It seems like everywhere I look these days there’s a book or company out there promoting the merits of “social” performance management, the “crowd-sourced” performance review or some kind of fancy “app” to measure performance. At the moment it’s the next big thing. Now, it might in fact turn out to be the next big thing and fundamentally change the way we work but frankly I’ve been struggling with seeing how. To me, the fundamentals of what makes a good performance management process haven’t really changed at all. But it took my participating in a crazy relay race a couple of weeks ago to remind me of importance of these fundamentals.
The race I participated in is called Reach the Beach and it’s a 200-mile relay race over approximately 24 hours from the mountains of New Hampshire to you guessed it, the beach. The typical team has 12 people who split 36 legs of varying distance and terrain all based out of a passenger van. The van drops the runner off and drives ahead to the next transition area and you repeat 36 times. And yes, the van is a pretty nasty place by the end of it! You run in the afternoon, in the middle of the night, up super steep hills, and down the other side. You don’t really eat or sleep all that much. I was on an “ultra” team which meant we only had 6 people who ran anywhere from 28 to 42 miles each.
Before you start the relay you have to decide who runs what legs (some are more difficult that others) and set your predicted pace per mile so you have some idea when you’ll finish. In order to assign the legs, there had to be an open and honest discussion about each runner’s skill and ability. Unlike the work world, you can’t “fake it till you make it.” You’re either trained up or you’re not and we’ll know if you’re not! Once we sorted out who was doing which legs, we were completely transparent about who took on what and posted it for the whole team to see. Put another way, we were making a commitment to the team that we would complete our legs in the times we predicted. It was all there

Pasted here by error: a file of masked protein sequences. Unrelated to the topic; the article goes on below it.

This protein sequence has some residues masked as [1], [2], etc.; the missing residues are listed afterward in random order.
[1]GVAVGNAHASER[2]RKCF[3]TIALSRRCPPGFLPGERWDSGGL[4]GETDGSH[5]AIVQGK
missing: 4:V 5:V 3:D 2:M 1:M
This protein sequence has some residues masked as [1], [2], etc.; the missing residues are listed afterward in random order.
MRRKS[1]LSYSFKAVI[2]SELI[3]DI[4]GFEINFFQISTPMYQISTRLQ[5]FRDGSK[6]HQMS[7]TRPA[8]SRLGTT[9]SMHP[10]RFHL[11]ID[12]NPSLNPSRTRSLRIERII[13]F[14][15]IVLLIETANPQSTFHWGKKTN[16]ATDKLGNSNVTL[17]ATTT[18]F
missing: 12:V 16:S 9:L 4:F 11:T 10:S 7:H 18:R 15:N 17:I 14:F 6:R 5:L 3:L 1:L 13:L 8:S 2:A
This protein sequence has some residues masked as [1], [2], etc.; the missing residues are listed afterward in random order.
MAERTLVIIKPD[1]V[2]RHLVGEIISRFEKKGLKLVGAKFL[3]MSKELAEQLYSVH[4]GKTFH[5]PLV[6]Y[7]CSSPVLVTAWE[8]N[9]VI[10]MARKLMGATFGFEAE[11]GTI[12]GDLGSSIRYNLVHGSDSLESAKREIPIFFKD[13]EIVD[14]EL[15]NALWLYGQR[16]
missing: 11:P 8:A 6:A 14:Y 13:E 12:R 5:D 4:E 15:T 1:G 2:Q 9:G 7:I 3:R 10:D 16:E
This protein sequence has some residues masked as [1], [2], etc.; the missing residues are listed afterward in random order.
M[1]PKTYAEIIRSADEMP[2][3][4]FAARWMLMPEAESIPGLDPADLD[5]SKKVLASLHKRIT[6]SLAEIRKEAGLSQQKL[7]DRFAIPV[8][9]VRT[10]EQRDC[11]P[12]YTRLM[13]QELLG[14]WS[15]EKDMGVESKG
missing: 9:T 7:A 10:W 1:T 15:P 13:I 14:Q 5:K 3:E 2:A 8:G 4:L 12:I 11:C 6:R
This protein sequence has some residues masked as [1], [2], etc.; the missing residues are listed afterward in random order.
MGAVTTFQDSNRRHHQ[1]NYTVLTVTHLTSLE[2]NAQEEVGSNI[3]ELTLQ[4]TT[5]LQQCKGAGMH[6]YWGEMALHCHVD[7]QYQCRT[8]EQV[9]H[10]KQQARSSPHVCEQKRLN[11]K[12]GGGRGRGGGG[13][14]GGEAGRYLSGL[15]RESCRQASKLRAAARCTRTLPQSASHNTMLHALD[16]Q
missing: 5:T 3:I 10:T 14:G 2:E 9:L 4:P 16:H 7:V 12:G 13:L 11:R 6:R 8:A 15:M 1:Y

in black and white – miles and pace. Once out on the course we had one runner who decided he would be responsible for holding us all accountable for our performance. He’d tell us our splits before we even had a chance to catch our breath and would keep a running tally of how we were doing against our predicted team pace. It started off as a joke but you know what? It worked. There was at least 10 occasions where I was ready to slow down but I didn’t. Why? Because I made a commitment and I was being held accountable for it. This process came very naturally to us and by the end of it I had my revelation:
This is social performance management.
It’s not like buttons, badges, tchotchke giveaways or apps. Maybe those help make it easier but sure as hell isn’t the strategy.
If you’re thinking about changing up how you manage performance in your company my advice to you is make sure your fundamentals are in place first – open discussions about skill, transparent goals, clear lines of accountability and ongoing feedback and recognition.
Andy Porter is Chief People Officer at the Broad Institute of MIT and Harvard in Cambridge, MA which means he works with some wicked smaaht people. Some days, he indeed does wear short shorts around the office(call it a morale booster) but it really just makes people uncomfortable. Other days, he spits some mad game on cheese. No really – he’s somewhat of a cheese aficionado. But more importantly? At Broad he gets to his small part to help change the world of healthcare.